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This documentation was last modified: Monday, March 18th, 2019 at 9:02 pm

Audio troubleshooting

Troubleshooting Audio

Mycroft utilizes pulseaudio for sound input and output. Mark 1 and Picroft devices have pulseaudio set up correctly for the mycroft user. On picroft, any mic or speakers you add to it may need to be configured as Mycroft uses the default input and output from pulse. Systems without pulseaudio installed will likely also not function as expected. Systems with both jack and pulseaudio may need additional configuration to work correctly.

Missing pulseaudio

If you see an issue in the logs with Popen(play_wav_cmd) and OSError: [Errno 2] No such file or directory this usually indicates that mycroft can’t find pulseaudio. Make sure it’s installed and mycroft is able to access it.

Microphone can’t hear me or CLI show no change in meter while speaking

If no audio is picked up by mycroft, check the mic to verify it’s working. If the mictest is successful, verify that pulse has your device as the default source.

Dev instance audio test audiotest will attempt to record, then play back a short audio clip using the default source and sink.

Test your speakers

To test a WAV file, you can use:
aplay $WAVfile

For an MP3/OGG format:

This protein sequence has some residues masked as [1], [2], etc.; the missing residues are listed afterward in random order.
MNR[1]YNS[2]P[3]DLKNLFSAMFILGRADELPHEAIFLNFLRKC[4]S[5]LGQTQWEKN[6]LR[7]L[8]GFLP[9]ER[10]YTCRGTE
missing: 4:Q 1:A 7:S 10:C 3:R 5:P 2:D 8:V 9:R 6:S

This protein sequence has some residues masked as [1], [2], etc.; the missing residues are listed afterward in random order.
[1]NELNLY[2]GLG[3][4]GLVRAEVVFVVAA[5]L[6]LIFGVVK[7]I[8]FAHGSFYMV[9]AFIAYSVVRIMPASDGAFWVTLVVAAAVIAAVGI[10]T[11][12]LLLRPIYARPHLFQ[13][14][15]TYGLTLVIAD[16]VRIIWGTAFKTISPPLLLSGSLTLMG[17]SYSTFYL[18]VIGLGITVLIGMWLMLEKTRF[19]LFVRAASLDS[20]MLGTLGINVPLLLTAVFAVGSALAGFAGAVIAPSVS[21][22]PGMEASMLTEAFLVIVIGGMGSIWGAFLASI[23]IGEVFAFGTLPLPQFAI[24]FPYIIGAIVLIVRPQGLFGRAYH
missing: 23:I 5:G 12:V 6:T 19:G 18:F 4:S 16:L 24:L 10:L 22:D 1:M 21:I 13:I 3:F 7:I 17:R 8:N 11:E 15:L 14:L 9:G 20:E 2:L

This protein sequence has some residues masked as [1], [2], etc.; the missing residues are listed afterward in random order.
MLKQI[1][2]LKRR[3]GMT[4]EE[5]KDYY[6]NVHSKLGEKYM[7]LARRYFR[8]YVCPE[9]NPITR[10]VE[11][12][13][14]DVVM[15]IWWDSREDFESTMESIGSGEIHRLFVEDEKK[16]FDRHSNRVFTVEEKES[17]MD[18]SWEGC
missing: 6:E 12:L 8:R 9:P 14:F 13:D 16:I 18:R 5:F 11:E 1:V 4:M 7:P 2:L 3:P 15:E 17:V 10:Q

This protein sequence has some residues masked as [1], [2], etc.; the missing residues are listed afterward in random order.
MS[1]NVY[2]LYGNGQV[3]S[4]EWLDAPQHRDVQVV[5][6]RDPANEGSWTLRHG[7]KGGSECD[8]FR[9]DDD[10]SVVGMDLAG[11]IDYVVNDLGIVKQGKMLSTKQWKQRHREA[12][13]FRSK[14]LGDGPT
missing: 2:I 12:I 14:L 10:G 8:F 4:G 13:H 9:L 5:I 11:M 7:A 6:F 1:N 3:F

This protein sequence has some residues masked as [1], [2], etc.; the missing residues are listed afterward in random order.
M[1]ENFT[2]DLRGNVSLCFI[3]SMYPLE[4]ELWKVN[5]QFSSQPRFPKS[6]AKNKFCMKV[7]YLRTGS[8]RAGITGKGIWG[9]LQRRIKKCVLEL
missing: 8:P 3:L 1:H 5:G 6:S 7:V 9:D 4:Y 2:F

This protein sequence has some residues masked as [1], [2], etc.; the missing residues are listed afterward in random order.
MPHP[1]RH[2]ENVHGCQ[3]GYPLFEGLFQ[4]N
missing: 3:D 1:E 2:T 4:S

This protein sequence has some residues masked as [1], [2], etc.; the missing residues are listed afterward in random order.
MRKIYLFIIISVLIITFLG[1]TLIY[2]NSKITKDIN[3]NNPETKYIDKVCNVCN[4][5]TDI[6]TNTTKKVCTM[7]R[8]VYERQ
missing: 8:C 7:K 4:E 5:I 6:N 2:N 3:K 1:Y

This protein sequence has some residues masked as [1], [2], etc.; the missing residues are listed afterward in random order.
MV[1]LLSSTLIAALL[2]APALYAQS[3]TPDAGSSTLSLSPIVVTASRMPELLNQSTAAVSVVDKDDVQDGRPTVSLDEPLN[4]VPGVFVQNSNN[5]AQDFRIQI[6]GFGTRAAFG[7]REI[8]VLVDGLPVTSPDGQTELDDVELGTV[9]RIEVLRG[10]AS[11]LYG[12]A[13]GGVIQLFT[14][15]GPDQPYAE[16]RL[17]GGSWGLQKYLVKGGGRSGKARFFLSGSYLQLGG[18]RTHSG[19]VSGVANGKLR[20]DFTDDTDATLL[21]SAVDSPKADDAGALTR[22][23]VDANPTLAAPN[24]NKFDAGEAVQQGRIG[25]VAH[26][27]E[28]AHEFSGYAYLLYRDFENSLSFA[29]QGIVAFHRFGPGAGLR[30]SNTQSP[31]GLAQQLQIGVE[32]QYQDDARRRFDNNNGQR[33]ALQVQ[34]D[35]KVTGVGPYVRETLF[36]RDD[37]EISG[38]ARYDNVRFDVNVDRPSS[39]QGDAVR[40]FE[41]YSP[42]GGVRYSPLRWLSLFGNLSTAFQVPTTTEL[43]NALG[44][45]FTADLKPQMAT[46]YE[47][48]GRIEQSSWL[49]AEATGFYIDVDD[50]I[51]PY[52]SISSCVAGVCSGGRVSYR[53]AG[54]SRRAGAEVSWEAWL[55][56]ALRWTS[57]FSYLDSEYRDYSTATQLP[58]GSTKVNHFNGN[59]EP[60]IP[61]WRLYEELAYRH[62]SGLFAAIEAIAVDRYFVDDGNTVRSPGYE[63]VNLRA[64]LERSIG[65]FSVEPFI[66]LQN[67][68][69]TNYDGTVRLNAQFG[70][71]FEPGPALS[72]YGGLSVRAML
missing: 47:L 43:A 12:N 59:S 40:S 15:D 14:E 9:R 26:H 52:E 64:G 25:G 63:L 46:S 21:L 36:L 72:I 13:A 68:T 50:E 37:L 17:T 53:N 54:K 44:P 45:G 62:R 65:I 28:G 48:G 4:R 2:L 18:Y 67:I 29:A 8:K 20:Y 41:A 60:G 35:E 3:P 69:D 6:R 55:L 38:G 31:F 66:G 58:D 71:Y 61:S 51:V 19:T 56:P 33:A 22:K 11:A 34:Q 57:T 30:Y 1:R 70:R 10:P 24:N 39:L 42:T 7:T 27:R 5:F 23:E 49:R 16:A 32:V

mpg123 $mp3file

Test your mic

The following command will start recording for ten seconds on the default input device when run:
arecord -d 10 -o test.wav

You can play it back to hear what is recorded with
aplay test.wav

Pulseaudio settings

Show current settings and info

pactl info

For mycroft, the lines most relevant are the Default Source: and Default Sink:.

  picroft:~$ pactl info
  Server String: unix:/run/user/1000/pulse/native
  Library Protocol Version: 30
  Server Protocol Version: 30
  Is Local: yes
  Client Index: 813
  Tile Size: 65472
  User Name: pi
  Host Name: picroft
  Server Name: pulseaudio
  Server Version: 8.0
  Default Sample Specification: s16le 2ch 44100Hz
  Default Channel Map: front-left,front-right
  Default Sink: alsa_output.pci-0000_00_1b.0.analog-stereo
  Default Source: alsa_input.pci-0000_00_1b.0.analog-stereo
  Cookie: ab8a:0b4d
List available output devices

Use pactl list sinks short to list output devices available to the current user:

picroft:~$ pactl list sinks short
1       alsa_output.pci-0000_00_1b.0.analog-stereo      module-alsa-card.c      s16le 2ch 44100Hz       SUSPENDED
List available input devices

pactl list sources short will list input devices available to the current user:

picroft:~$ pactl list sources short
1       alsa_output.pci-0000_00_1b.0.analog-stereo.monitor      module-alsa-card.c      s16le 2ch 44100Hz       SUSPENDED
2       alsa_input.pci-0000_00_1b.0.analog-stereo       module-alsa-card.c      s16le 2ch 44100Hz       SUSPENDED
Changing pulseaudio input and output

If you need to adjust the device you’re using for input or output, first determine the number of the source or sink you wish to set it to. Then use pactl set-default-source (for input) or pactl set-default-sink (for output) to update:

$ pactl set-default-source 2
$ pactl set-default-sink 1